“The continued existence of Hungarian communities abroad depends on whether or not progress is achieved within the field of autonomy, and the enforcement of Hungarian interests is in direct proportion to the election success of Hungarian minority parties”, Deputy Prime Minister for national Policy Zsolt Semjén said on Monday in Budapest.

At the launch of the most recent volumes of the series of publications entitled Minority Rights, Representation and Autonomy, the Deputy Prime Minister stressed the alliance between science, public administration and politics. “If any one of these are missing, the capabilities of Hungarian communities abroad to represent their interests will weaken”, he explained.

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With reference to the volume assessing the election results of Hungarian minority parties abroad, Mr. Semjén highlighted that the enforcement of Hungarian interests depends the election success of Hungarian minority parties. “Hungarian interests can be protected if Hungarian parties are there in local government and if possible are also present in the given country’s Parliament, or play a role in government. What we are supporting from Hungary is that the given part of the nation acts in as unified a way as possible”, he pointed out, adding that “If there is unity, there are results”.

“This is particularly important at parliamentary elections”, he continued, explaining that constructions which have no realistic chance of getting into Parliament and only take away a small share of the votes cannot be allowed to stand for election. “It is right that Hungarian minority parties should be part of one of the European families of parties, but the same ‘ideological orthodoxy’ cannot be expected from a Hungarian minority party in a foreign country as from a party in Hungary itself’, he noted.

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In summary, Mr. Semjén said that in addition to representing the interests of the Hungarian character and Hungarian communities, it is also important for Hungarian minority parties to have a clear and acceptable message for the majority nation, citing as an example the Alliance of Vojovidna Hungarians.

The Deputy Prime Minister also mentioned that neighbouring successor states have an interest in assimilating the Hungarian minority, while Hungary has an interest in their continued existence. At the event organised by the Research Institute for National Strategy and the Századvég Foundation, Mr. Semjén stressed with reference to the volume on international topics: “All of their demands are based on international law and precedent”. With regard to the volume on autonomy, he declared: “The continued existence of Hungarian communities abroad depends on successful progress within the field of autonomy”.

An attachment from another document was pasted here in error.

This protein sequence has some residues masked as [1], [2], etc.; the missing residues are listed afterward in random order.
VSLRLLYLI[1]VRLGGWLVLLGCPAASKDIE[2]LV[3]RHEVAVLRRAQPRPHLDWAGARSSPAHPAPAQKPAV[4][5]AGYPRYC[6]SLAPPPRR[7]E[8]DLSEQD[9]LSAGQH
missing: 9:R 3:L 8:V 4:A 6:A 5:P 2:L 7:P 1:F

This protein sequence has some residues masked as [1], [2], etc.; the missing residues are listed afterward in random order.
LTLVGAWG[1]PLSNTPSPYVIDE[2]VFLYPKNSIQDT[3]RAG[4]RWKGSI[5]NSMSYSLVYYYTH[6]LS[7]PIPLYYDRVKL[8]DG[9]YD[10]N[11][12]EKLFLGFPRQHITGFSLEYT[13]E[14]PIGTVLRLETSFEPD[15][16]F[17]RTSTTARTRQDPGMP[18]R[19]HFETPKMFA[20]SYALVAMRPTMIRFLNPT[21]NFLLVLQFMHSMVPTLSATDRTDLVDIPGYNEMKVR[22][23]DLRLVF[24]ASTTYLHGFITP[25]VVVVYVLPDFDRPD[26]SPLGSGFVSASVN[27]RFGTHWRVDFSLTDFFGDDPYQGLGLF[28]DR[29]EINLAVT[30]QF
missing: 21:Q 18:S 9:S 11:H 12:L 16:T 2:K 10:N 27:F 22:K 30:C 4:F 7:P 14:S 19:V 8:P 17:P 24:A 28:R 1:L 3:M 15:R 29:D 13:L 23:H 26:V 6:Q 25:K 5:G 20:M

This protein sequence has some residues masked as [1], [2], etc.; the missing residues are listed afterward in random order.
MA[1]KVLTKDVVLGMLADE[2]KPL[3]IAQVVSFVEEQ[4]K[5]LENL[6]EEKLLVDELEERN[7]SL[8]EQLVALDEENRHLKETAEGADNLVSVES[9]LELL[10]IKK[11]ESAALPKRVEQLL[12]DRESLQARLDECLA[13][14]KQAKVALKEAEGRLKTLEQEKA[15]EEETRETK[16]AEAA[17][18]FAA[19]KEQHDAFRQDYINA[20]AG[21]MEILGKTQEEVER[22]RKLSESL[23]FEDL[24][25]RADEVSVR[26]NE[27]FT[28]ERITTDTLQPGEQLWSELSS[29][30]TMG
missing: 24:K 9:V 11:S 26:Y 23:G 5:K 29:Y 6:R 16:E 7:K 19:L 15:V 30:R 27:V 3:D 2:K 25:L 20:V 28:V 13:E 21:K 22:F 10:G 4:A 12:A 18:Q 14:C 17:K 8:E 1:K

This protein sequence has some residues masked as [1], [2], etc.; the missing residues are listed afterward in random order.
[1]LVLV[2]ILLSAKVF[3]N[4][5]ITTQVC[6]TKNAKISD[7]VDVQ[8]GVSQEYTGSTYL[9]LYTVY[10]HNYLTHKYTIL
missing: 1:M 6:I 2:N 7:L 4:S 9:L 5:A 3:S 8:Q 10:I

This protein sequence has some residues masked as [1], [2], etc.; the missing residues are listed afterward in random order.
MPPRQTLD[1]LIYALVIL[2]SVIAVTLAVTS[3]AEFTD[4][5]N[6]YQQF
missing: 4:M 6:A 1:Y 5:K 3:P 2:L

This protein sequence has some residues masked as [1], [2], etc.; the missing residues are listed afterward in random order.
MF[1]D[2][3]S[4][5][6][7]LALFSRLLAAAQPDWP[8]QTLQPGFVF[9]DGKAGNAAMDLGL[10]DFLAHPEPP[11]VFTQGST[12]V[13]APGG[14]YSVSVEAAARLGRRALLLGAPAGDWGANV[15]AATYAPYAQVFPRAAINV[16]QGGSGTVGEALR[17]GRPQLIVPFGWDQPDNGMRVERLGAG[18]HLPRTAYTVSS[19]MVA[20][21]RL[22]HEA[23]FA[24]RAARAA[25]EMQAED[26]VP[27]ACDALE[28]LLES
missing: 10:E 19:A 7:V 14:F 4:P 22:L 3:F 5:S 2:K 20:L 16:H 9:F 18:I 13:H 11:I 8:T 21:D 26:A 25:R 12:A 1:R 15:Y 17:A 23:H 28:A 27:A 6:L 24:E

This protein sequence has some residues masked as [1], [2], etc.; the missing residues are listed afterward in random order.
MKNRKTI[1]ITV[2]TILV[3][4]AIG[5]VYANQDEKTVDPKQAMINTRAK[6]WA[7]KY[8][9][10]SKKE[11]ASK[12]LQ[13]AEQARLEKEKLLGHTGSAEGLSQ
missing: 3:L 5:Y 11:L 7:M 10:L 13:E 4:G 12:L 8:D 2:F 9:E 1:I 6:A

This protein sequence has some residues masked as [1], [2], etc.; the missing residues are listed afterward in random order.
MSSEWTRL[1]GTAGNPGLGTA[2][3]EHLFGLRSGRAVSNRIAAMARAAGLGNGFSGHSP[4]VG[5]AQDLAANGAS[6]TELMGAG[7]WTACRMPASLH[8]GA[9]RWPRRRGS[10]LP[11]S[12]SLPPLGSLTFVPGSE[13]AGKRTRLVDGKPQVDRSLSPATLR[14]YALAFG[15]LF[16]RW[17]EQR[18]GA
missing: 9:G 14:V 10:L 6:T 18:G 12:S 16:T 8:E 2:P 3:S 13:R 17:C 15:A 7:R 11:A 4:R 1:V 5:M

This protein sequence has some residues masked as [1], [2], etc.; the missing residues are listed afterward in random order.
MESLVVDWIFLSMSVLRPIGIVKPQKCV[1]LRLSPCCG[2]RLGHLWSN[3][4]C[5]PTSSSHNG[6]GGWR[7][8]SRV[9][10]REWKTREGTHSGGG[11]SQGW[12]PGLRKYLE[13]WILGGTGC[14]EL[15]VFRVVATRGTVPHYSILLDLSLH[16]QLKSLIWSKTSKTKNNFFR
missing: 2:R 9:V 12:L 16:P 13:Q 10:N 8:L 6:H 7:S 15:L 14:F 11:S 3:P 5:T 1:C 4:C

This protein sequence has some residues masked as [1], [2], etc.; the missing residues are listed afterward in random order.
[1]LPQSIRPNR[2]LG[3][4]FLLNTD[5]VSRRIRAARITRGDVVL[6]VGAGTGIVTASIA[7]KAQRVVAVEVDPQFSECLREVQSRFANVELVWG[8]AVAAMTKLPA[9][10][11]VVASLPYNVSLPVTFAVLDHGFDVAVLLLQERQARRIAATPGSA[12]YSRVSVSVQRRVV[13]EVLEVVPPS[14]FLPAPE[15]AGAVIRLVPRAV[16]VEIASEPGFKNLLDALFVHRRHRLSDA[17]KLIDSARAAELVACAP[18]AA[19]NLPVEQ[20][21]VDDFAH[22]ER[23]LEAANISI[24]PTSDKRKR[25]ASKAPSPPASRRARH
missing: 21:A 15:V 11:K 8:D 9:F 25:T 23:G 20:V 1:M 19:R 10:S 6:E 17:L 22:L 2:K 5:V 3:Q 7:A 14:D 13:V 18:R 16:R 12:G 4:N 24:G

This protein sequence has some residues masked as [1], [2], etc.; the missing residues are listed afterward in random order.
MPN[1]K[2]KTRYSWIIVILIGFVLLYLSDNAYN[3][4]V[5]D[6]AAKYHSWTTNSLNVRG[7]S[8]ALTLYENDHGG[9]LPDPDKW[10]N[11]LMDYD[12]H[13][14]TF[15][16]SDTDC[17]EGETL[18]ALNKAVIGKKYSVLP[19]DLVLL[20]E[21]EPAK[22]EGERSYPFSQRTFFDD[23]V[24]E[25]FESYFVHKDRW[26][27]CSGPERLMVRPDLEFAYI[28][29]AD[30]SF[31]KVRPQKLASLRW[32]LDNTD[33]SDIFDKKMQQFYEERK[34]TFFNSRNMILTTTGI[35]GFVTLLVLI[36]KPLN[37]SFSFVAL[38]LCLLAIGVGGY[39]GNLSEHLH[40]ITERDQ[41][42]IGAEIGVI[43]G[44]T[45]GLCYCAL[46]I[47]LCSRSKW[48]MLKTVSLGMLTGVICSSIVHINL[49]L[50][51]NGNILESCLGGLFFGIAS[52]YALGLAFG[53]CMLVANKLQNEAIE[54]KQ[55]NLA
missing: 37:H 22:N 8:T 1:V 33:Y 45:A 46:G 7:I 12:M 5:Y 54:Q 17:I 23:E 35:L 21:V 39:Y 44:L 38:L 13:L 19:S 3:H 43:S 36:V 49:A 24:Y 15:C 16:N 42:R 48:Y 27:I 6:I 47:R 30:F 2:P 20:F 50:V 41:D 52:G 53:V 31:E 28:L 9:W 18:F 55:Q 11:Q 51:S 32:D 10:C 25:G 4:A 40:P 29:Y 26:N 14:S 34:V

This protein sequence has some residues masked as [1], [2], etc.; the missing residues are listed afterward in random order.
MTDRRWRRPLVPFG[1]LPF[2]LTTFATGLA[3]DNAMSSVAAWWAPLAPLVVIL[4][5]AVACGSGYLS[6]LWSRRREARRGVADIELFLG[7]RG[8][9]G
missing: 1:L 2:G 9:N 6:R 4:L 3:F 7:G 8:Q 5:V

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“Autonomy is a goal on the one hand, but is also a vision; demands for autonomy should never be abandoned”, he stated. “Every community must prepare its own concept; there is no unified principle and Budapest has no intention of specifying what is good for a given Hungarian community”, he confirmed. “We are, however, happy to provide all possible assistance towards their realisation”, he indicated.

“It is also important that the community in a given country ‘gets used to’ the idea of autonomy”, he said, adding that initial “rage, anxiety and attacks are followed by humming and rejection, and eventually dialogue”. “Hungarian communities have never asked for anything that does not have a precedent within the European Union, and which cannot be underpinned. If they were to accept that there are rights that other nations and national minorities are afforded, but we are not, then we would be accepting the fact that we are worth less than other nations”, the Deputy Prime Minister declared.

(Cabinet Office of the Prime Minister/MTI)